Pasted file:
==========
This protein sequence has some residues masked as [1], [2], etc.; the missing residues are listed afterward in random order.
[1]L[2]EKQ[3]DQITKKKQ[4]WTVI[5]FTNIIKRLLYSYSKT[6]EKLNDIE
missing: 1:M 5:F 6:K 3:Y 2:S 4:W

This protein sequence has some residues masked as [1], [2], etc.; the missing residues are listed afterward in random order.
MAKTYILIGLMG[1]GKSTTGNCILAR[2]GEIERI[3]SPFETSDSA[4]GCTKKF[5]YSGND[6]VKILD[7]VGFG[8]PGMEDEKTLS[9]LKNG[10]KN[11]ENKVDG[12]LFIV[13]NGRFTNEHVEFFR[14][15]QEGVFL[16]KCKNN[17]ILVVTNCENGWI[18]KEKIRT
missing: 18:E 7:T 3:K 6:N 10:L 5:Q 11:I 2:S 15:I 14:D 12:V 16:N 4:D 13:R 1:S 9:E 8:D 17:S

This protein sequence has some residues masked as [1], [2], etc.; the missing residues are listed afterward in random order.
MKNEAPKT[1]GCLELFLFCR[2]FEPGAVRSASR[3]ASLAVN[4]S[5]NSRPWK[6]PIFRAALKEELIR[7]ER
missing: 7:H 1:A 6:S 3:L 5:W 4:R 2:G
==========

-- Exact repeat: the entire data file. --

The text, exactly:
This protein sequence has some residues masked as [1], [2], etc.; the missing residues are listed afterward in random order.
[1]L[2]EKQ[3]DQITKKKQ[4]WTVI[5]FTNIIKRLLYSYSKT[6]EKLNDIE
missing: 1:M 5:F 6:K 3:Y 2:S 4:W

This protein sequence has some residues masked as [1], [2], etc.; the missing residues are listed afterward in random order.
MAKTYILIGLMG[1]GKSTTGNCILAR[2]GEIERI[3]SPFETSDSA[4]GCTKKF[5]YSGND[6]VKILD[7]VGFG[8]PGMEDEKTLS[9]LKNG[10]KN[11]ENKVDG[12]LFIV[13]NGRFTNEHVEFFR[14][15]QEGVFL[16]KCKNN[17]ILVVTNCENGWI[18]KEKIRT
missing: 18:E 7:T 3:K 6:N 10:L 5:Q 11:I 2:S 15:I 14:D 12:V 16:N 4:D 13:R 1:S 9:E 8:D 17:S

This protein sequence has some residues masked as [1], [2], etc.; the missing residues are listed afterward in random order.
MKNEAPKT[1]GCLELFLFCR[2]FEPGAVRSASR[3]ASLAVN[4]S[5]NSRPWK[6]PIFRAALKEELIR[7]ER
missing: 7:H 1:A 6:S 3:L 5:W 4:R 2:G